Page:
New hydrogen fuel catalyst

 A powerful new hydrogen fuel catalyst developed by Berkeley engineers relies on a surprising ingredient: gelatin, the same material that makes Jell-O desserts jiggle. Composed of nanometer-thin sheets of metal carbide, this catalyst works just as efficiently as platinum to generate hydrogen fuel from water, but at a much lower cost than the rare and expensive metal. To create the catalyst, the researchers, led by mechanical engineering professor Liwei Lin, simply mixed water, gelatin and a metal ion — either molybdenum, tungsten or cobalt — and then let the mixture dry. As the gelatin dried, it self-assembled into flat layers of the metal ion. When the mixture was heated to 600 degrees Celsius, the metal ion reacted with the carbon atoms in the gelatin, forming large sheets of metal carbide. The unreacted gelatin burned away. The researchers say this new catalyst is also a greener way of generating hydrogen than the widespread method of using water gas, which produces carbon dioxide as a byproduct. And because the process is relatively simple, it could be easily scaled up to produce large quantities of the catalyst, making this a potential game changer for hydrogen fuel generation in the future.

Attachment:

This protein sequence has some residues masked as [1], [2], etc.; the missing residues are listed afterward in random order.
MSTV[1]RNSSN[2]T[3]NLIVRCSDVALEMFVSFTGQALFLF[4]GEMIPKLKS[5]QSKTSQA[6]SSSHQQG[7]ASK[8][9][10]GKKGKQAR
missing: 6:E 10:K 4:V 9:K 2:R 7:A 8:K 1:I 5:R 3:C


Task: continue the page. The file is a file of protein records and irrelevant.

Topics: Mechanical engineering, Energy, Research


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